How much does a divorce cost

How Does Bankruptcy Impact a Divorce?

Financial problems can put a huge stress on even the healthiest marriage. When a marriage is already in trouble, financial struggles can be the breaking point. That can lead to both divorce and bankruptcy. A Murfreesboro divorce attorney at Bennett, Michael & Hornsby discuss how bankruptcy impacts the divorce process.

Considerations When Both Divorce and Bankruptcy Are Imminent

Both the divorce and the bankruptcy process can be emotionally exhausting and cause considerable stress. If you foresee the need to go through both legalHow much does a divorce cost processes, you will likely be wondering things such as:

  • Can we go through both divorce and bankruptcy at the same time?
  • If not, which should we do first?
  • How will bankruptcy affect the divisions of debts and assets in our divorce?
  • If one of us goes through bankruptcy after the divorce will alimony and/or child support be discharged?

Bankruptcy and Divorce Timing

Because both bankruptcy and divorce directly impact your debts and assets, it is not a good idea to try and go through both at the same time. If you are contemplating divorce, and you also recognize that bankruptcy is likely, it is usually advisable to file for bankruptcy before starting the divorce process.  By doing that, some of your marital debts will likely be discharged (meaning you do not need to repay them) and your asset picture may change if the bankruptcy Trustee seizes assets to repay creditors. Given that bankruptcy is almost certain to change the marital debts and assets that must be divided during a divorce, it is typically wise to get the bankruptcy handled before the divorce.

Whether it is realistic to go through bankruptcy before starting your divorce, however, will also depend on several factors. Most importantly, you and your spouse will need to be in agreement regarding the need to file for bankruptcy relief as well as the type of bankruptcy.

Most married couples file a Chapter 7 or Chapter 13 bankruptcy. A Chapter 7 bankruptcy involves selling non-exempt property to pay off debts and then discharging your remaining debts. If you do not own valuable non-exempt property, this is probably the best option because it only takes a few months to complete, and you come out with a fresh start in the end. Chapter 13 bankruptcy may allow you to keep more valuable non-exempt assets; however, it requires you to commit to a three-to-five-year repayment plan to repay a portion of your debts.

Another issue that may impact your ability to get through bankruptcy prior to divorce is the type of assets you own. If you own secured assets, such as a home, it makes bankruptcy more complicated and may directly impact your divorce negotiations as well.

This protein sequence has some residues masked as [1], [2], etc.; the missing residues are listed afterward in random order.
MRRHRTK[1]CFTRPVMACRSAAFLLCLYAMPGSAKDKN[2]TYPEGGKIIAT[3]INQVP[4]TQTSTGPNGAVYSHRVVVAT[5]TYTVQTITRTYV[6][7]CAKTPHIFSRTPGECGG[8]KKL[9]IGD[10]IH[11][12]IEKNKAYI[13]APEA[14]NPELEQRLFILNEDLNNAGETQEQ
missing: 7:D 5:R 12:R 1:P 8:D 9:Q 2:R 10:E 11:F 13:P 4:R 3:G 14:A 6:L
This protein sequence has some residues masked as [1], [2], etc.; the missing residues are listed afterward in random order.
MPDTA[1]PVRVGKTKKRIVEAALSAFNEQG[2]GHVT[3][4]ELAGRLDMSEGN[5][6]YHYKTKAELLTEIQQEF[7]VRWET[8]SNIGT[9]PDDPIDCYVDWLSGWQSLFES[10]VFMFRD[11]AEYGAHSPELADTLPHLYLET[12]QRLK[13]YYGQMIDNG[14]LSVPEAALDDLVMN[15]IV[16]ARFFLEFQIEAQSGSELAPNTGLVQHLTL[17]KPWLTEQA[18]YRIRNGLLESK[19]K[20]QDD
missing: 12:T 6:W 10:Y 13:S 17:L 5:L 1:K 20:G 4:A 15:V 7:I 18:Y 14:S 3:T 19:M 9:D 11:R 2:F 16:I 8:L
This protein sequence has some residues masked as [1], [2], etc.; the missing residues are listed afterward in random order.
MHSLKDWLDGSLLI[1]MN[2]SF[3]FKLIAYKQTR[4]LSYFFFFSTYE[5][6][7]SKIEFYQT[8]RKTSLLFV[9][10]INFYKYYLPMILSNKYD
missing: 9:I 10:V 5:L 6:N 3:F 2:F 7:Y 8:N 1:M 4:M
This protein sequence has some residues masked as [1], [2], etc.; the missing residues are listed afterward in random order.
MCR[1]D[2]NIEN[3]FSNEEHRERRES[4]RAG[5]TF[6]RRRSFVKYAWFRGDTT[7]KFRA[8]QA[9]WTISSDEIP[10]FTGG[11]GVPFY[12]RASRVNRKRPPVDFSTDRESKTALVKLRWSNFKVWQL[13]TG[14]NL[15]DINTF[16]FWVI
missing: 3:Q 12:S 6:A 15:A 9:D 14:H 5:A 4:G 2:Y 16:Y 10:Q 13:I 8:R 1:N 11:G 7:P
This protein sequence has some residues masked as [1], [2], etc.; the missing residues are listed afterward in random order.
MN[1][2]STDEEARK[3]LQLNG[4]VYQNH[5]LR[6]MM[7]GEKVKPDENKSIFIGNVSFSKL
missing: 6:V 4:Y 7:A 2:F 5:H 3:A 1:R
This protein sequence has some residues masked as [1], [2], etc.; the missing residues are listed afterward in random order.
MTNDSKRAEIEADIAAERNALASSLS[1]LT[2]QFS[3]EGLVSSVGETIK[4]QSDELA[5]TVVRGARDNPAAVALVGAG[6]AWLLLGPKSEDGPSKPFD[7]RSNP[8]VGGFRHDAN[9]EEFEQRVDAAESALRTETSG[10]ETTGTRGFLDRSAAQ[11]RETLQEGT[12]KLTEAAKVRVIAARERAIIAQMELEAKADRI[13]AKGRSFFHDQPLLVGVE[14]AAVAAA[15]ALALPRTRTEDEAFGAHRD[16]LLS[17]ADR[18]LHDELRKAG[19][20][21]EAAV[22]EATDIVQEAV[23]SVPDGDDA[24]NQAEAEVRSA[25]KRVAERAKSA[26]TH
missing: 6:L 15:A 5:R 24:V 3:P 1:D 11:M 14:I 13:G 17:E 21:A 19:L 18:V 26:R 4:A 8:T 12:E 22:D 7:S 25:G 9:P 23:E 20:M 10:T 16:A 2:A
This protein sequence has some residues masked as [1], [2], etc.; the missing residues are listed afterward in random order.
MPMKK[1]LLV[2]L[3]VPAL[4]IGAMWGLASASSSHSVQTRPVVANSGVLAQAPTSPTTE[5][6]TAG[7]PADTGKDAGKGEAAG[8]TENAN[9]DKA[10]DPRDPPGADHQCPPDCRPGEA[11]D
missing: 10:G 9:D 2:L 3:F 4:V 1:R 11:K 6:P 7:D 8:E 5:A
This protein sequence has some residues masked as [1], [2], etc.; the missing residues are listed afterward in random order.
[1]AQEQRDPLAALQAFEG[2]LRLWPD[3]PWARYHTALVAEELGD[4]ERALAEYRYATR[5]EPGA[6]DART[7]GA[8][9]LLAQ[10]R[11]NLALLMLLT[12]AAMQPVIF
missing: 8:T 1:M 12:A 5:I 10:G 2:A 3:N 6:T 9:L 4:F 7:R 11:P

What Happens If One Spouse Files for Bankruptcy after the Divorce Is Final?

If you decide to divorce first, or the decision to file for bankruptcy is made by one spouse alone after the divorce, it is equally important to know how that bankruptcy will impact the terms of your divorce.

Bankruptcy is governed primarily by federal law; however, some aspects of bankruptcy (such as exemptions) are also governed by individual state laws. Exceptions to dischargeable debts can be found at 11 U.S.C. § 523 of the Bankruptcy Code which provides, in pertinent part, as follows:

(a) A discharge under section 727, 1141, 1228(a), 1228(b), or 1328(b) of this title does not discharge an individual debtor from any debt—

“(5) for a domestic support obligation…to a spouse, former spouse, or child of the debtor and not of the kind described in paragraph (5) that is incurred by the debtor in the course of a divorce or separation or in connection with a separation agreement, divorce decree or other order of a court of record, or a determination made in accordance with State or territorial law by a governmental unit.”

A “domestic support obligation” for purposes of discharge in bankruptcy is defined as: (a) a debt owed to or recoverable by a spouse, former spouse, or child of a debtor or such child’s parent, legal guardian, or responsible relative, or a governmental unit; (b) in the nature of alimony, maintenance, or support of such spouse, former spouse or child, without regard to whether such debt is expressly so designated; (c) established under a separation agreement, divorce decree or property settlement agreement, or an order of a court of record; and (d) not assigned other than for collection purposes.

Contact a Murfreesboro Divorce Attorney

If you are contemplating divorce and bankruptcy, it is imperative that you consult with an experienced Murfreesboro divorce attorney to decide how best to proceed. Contact the team at Bennett, Michael & Hornsby as soon as possible by calling 615-898-1560 to schedule your free appointment.

Dinah Michael